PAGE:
Dr. Judy Singer
Health Fitness Dynamics. (HFD), an established spa consulting company in the United States, conducted a worldwide spa economic study of spas within resorts entitled "HFD’s 2003/2004 Spa Financial Benchmark Research Study". This global landmark study provides never-before released financial information that can be used as economic benchmarks for feasibility analysis, financial audits and operating forecasts. It also includes data of Non-U.S.-Spas. Hoteliers are invited to participate in the 2005 Study.
In this study spas were categorized as either U.S. (United States) or Non U.S. (international). Among the key findings of the self-reported data from year 2004:
- Non U.S. spas have a higher Spa-Specific Revenue per Occupied Hotel Room (RPOR). For every occupied hotel room, the spa contributes an average of $49 verses $40.
- Operating Expenses as a Percentage of Spa Gross Revenues is about the same in the U.S. than in other areas of the world. Operating expenses are about 16% of gross revenues.
- Non U.S. spas have a significantly lower Spa-Specific Payroll as a Percentage of Spa Gross Revenues. Spa payroll is about 32% verses 52%.
- U.S. spas have a slightly higher Net Operating Profit. Profit is about 27% in the U.S. verses 25%.
- Non U.S. spas have a higher Utilization of Treatment Rooms with an average of 43% verses 37%.
It appears that U.S. spas and Non U.S. spas are both tangible assets and their bottom line economics are not extremely different. While the Non U.S. spas contribute more to the hotel on a RPOR basis, the U.S. spas have a slightly higher profit as a business. It seems that all spas can be successful business ventures, but there is an opportunity to improve their performance.
In June 2004, HFD had contacted major hotel/resort chains; management companies; asset managers; hospitality marketing organizations and associations; spa marketing organizations and associations; and independent hotels/resorts. All the invited participants were resort spas where the spa is defined as "a full-service facility that is part of a lodging establishment (hotel or resort)". Guests at the resort may enjoy the spa as well as other recreational activities such as golf, tennis, horseback riding, skiing, water sports, etc. The spa offers a variety of treatments (massage, skin care, body, bath, hair care, nail care, make-up, etc.), fitness (exercise equipment, exercise classes) and relaxation areas (lounges, steam, sauna, whirlpool, Turkish bath, Kneipp baths, etc.). Some spa cuisine or healthy dining options are likely to be part of the resort’s F&B menu.
The profile of participating spas is as follows: Geographically 60% (36 spas) were located in the United States, 40% (24) were international/Non-U.S. In terms of the hotel size 40% are small hotels/resorts with less than 200 rooms; 33% are medium hotels/resorts with 200 – 400 rooms; 27% are large hotels/resorts with more than 400 rooms. In spa size 35% were small spas with less than 10,000 square feet of indoor spa space, 35% were medium spas with 10,000 – 20,000 square feet of indoor spa space, 31% were large spas with over 20,000 square feet of indoor spa space.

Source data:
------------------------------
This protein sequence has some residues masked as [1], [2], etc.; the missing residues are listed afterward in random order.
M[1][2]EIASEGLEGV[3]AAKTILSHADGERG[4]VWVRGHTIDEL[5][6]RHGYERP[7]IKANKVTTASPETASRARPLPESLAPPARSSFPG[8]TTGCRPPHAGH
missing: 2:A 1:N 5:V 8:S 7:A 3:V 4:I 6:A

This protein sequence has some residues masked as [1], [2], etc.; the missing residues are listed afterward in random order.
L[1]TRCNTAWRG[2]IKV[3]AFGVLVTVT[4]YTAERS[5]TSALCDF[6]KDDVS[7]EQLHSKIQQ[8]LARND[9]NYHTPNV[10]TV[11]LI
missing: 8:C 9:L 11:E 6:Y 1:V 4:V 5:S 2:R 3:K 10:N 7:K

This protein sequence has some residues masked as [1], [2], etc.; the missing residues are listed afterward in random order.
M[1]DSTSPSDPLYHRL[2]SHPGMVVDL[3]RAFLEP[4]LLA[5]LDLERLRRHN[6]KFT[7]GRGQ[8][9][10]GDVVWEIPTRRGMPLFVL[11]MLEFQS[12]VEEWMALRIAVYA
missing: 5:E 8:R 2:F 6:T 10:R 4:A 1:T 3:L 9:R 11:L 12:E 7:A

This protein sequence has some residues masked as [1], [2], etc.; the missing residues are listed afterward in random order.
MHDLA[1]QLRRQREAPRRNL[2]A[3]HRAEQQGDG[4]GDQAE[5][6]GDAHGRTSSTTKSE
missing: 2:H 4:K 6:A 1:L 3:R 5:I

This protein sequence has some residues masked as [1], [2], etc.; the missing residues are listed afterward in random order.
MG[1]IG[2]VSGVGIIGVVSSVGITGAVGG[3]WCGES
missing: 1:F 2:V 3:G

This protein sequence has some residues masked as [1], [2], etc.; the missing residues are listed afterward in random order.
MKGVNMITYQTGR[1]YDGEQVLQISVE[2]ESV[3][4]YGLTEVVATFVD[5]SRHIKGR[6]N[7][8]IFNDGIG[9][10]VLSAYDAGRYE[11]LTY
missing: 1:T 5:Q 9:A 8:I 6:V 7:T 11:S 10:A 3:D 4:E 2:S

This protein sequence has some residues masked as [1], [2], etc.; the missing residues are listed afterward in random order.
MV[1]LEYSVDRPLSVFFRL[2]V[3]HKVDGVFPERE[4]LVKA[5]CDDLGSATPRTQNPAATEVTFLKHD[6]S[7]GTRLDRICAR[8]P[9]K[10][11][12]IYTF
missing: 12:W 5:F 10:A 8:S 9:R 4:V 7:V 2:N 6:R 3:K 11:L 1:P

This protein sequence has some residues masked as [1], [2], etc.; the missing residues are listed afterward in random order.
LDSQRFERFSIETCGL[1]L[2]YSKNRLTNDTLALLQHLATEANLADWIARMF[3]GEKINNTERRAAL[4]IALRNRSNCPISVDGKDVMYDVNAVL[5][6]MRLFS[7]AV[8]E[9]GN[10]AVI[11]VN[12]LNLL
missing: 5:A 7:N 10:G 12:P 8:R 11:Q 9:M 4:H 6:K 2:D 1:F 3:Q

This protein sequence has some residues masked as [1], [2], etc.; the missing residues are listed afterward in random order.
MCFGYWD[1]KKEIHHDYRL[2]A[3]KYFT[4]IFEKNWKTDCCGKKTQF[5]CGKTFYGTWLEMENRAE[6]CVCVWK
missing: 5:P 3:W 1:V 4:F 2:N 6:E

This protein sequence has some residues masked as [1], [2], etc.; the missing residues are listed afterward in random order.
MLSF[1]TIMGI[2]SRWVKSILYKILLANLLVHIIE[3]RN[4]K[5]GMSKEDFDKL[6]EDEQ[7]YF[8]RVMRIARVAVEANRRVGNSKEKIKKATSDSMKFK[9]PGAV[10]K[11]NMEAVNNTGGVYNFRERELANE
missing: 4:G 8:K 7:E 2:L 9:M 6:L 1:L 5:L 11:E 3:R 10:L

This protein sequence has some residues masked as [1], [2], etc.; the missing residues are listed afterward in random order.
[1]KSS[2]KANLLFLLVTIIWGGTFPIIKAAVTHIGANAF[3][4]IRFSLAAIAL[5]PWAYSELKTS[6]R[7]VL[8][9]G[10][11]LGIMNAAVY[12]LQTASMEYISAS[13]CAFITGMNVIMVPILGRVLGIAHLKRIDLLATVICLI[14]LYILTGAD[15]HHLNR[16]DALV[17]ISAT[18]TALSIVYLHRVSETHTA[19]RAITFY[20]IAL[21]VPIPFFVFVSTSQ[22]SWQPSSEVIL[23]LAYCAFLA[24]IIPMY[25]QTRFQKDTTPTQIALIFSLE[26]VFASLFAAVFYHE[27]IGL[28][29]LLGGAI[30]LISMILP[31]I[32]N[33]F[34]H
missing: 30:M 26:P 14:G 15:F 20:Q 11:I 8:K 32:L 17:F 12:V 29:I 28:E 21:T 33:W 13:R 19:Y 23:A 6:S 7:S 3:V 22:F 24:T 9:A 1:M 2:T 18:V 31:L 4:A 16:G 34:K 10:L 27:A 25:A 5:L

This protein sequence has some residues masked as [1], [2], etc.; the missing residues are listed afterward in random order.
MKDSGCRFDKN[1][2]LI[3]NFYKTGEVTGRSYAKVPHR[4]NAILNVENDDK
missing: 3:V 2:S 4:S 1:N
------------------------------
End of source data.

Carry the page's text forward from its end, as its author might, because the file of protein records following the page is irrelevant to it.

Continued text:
Although HFD's sample is only 60 spas, the consultants believe it is well balanced and representative of the profile of the resort-spa industry. Judy Singer and Patty Monteson, owners of HFD, plan to conduct this research on an annual basis and expect that more spas will participate, thereby adding to the number of and reliability of the benchmarks.
This study literally generated hundreds of reports regarding the industry as a whole as well as how each of the participating spas performed against the industry benchmarks. The data can be "sliced and diced" in terms of all of the following:
Geographical Location: United States, International (non-U.S.) and Global/World-Wide (all spas)
Hotel Size: Total number of hotel rooms. Small is less than 200 rooms; medium is 200 – 400 rooms; large is more than 400 rooms.
Spa Size: Total square feet (SF) of indoor space in the spa. Small is less than 10,000 SF; medium is 10,000 – 20,000 SF; large is more than 20,000 SF.
Number of Treatment Rooms: Number of revenue stations for the spa and the salon. Small is less than 10 treatment rooms; medium is 10 – 20 treatment rooms; large is more than 20 treatment rooms.
Currencies & Measurements: All data supplied by participants was in their local currency and size measurements (square feet or meters). This was converted to U.S. dollars at the current rate at the end of July 2005 and all measurements were equated to square feet.
This article pertains to the Year 2004 top-line findings and comparisons of the U.S. resort-based spas with the International/non-U.S. resort-based spas.
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